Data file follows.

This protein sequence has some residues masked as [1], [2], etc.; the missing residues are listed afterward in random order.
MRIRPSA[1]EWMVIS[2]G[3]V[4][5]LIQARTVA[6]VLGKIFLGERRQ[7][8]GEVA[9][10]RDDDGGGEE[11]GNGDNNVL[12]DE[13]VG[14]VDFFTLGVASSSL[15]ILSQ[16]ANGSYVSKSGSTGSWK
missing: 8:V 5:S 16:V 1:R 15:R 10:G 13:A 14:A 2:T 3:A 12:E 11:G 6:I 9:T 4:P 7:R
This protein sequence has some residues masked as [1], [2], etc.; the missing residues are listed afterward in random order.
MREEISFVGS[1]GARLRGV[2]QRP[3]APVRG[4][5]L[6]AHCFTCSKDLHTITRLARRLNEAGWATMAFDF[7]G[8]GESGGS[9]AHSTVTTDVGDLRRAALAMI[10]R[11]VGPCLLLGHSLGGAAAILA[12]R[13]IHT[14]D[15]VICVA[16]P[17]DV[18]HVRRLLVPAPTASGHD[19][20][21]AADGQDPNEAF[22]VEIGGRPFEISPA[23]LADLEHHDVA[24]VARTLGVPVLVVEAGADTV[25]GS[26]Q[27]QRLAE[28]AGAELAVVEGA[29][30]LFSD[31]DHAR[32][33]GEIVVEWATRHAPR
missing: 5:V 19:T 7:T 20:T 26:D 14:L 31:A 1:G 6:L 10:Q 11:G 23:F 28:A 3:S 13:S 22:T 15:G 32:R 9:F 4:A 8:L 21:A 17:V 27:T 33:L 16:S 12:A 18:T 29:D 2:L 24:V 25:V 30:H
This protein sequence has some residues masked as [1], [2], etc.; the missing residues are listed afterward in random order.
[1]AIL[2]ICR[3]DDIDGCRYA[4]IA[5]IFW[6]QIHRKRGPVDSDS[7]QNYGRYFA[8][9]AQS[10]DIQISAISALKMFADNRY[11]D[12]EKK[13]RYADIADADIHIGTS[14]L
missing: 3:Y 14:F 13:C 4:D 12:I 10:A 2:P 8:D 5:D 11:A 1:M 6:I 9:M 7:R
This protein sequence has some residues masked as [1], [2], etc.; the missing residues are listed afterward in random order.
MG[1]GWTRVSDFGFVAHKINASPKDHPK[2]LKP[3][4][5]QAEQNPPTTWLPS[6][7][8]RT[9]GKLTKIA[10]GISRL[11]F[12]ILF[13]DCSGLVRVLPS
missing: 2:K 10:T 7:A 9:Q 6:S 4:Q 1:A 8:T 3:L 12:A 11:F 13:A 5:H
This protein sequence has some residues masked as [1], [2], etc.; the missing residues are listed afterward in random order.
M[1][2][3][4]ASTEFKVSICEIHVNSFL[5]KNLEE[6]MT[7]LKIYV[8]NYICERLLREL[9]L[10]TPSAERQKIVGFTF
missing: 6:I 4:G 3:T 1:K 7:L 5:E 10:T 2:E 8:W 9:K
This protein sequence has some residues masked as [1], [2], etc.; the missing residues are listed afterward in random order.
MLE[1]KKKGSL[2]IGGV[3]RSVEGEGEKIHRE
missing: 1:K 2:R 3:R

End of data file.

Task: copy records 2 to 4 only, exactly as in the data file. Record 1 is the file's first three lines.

This protein sequence has some residues masked as [1], [2], etc.; the missing residues are listed afterward in random order.
MREEISFVGS[1]GARLRGV[2]QRP[3]APVRG[4][5]L[6]AHCFTCSKDLHTITRLARRLNEAGWATMAFDF[7]G[8]GESGGS[9]AHSTVTTDVGDLRRAALAMI[10]R[11]VGPCLLLGHSLGGAAAILA[12]R[13]IHT[14]D[15]VICVA[16]P[17]DV[18]HVRRLLVPAPTASGHD[19][20][21]AADGQDPNEAF[22]VEIGGRPFEISPA[23]LADLEHHDVA[24]VARTLGVPVLVVEAGADTV[25]GS[26]Q[27]QRLAE[28]AGAELAVVEGA[29][30]LFSD[31]DHAR[32][33]GEIVVEWATRHAPR
missing: 5:V 19:T 7:T 20:T 26:D 14:L 31:A 1:G 6:L 10:Q 11:G 23:F 28:A 3:S 13:S 22:T 15:G 32:R 9:F 4:A 8:L 21:A 17:V 27:T 33:L 16:S 12:A 18:T 29:D 2:L 24:V 25:V 30:H
This protein sequence has some residues masked as [1], [2], etc.; the missing residues are listed afterward in random order.
[1]AIL[2]ICR[3]DDIDGCRYA[4]IA[5]IFW[6]QIHRKRGPVDSDS[7]QNYGRYFA[8][9]AQS[10]DIQISAISALKMFADNRY[11]D[12]EKK[13]RYADIADADIHIGTS[14]L
missing: 3:Y 14:F 13:C 4:D 12:I 10:A 2:P 8:D 5:D 11:A 1:M 6:I 9:M 7:R
This protein sequence has some residues masked as [1], [2], etc.; the missing residues are listed afterward in random order.
MG[1]GWTRVSDFGFVAHKINASPKDHPK[2]LKP[3][4][5]QAEQNPPTTWLPS[6][7][8]RT[9]GKLTKIA[10]GISRL[11]F[12]ILF[13]DCSGLVRVLPS
missing: 2:K 10:T 7:A 9:Q 6:S 4:Q 1:A 8:T 3:L 12:A 11:F 13:A 5:H